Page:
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5 years and a Woodmaster — FAMILY BUILDS THEIR OWN EXTRAORDINARY OFF-THE-GRID HOME

Published on November 11, 2014

5 years and a Woodmaster — FAMILY BUILDS THEIR OWN EXTRAORDINARY OFF-THE-GRID HOME

Eric Esiason purchased the plans and logs. Then he and his family started a 5-year project to build this beautiful home with their own hands. They cut their own trees and made all the flooring and trim with Eric's Woodmaster Molder/Planer.

Eric Esiason purchased the plans and logs. Then he and his family started a 5-year project to build this beautiful home with their own hands. They cut their own trees and made all the joists, flooring, and trim — plus log cabin siding for their garage — with Eric’s Woodmaster Molder/Planer.

Eric Esiason ran thousands of board feet through his Woodmaster Molder/Planer. Here he's planing oak trim for the new home he and his family built.

Eric Esiason ran thousands of board feet through his Woodmaster Molder/Planer. Here he’s planing oak trim for the new home he and his family built.

Here’s the story of what may be the ultimate D-I-Y project. Woodmaster owner, Eric Esaison, his wife, Linda, and their two teenage sons took on the massive task of building their own off-the-grid home from scratch on 60 undeveloped acres in Massachusetts.

Central to this gigantic project was Eric’s Woodmaster Molder/Planer. He and his family cut their own trees, sawed them into lumber, and created THOUSANDS of board feet of flooring, siding, and trim.

Eric and his two sons, Justin and Jordan, install decking on the home they built from scratch.

Eric and his two sons, Justin and Jordan, install decking on the home they built from scratch.

“I’m an IT guy (information technology) and a serious do-it-yourselfer. I’ve always wanted to build a log home and in 2007 my wife and I bought 60 wooded acres near Sturbridge, Massachusetts. We decided to build our log home ourselves. With five years of hard work and a Model 725 Woodmaster Molder/Planer, we built our own very private 4,500 square foot log home at the end of a ¾ of a mile driveway. We call it the coolest home nobody will ever see!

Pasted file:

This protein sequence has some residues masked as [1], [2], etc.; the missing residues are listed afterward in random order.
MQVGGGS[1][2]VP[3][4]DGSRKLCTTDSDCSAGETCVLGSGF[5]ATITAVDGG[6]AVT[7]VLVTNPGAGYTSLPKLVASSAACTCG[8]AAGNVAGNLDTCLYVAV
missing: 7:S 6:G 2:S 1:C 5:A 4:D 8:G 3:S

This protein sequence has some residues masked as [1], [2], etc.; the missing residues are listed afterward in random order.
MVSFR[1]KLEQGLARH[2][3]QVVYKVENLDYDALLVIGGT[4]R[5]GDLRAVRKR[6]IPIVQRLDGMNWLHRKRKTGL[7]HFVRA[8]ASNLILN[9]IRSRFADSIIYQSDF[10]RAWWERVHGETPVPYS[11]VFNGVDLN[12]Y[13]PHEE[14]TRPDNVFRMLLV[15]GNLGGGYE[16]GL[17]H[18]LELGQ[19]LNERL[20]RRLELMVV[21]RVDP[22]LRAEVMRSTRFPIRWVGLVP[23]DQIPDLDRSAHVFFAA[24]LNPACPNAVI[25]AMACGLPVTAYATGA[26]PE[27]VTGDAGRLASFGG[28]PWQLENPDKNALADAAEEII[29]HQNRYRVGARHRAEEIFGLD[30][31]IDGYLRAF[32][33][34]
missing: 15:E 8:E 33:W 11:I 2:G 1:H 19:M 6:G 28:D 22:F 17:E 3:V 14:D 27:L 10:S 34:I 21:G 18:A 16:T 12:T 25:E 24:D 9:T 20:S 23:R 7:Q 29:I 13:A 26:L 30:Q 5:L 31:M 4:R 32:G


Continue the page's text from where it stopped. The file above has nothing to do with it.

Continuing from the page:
“Woodmaster can handle big volume, big projects”

I got the planer specifically to make finished lumber for our home. Finished boards are expensive; we had 60 acres of woodland and I knew we could make our own lumber and trim with the right equipment. We saved hundreds of dollars on red oak trim. Besides saving money, you just can’t buy the custom materials we made ourselves. We ran my Woodmaster pretty much continuously during the building process.

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It paid for itself in no time and cost us nothing beyond the initial purchase price. It’s one of the few woodworking machines that could take the volume of wood I put through it. Woodmaster’s how-to videos are great, a real big help. This machine doesn’t have a big price tag and it does great work. I chose Woodmaster because it has a really good reputation. I did a lot of Googling and read a lot of product reviews. I never saw even one negative comment. I totally concur with everything I read online. This machine is absolutely stellar.

I ran a ton of wood through it! It’s done everything I wanted it to do. We built the road, a bridge, the house, a big garage, and more. We cleared the land, cut trees, sawed them into boards, surfaced them on my 725 Woodmaster Molder/Planer, and used the finished lumber and trim to build our new home.

“Here’s what we did with my Model 725 Woodmaster…”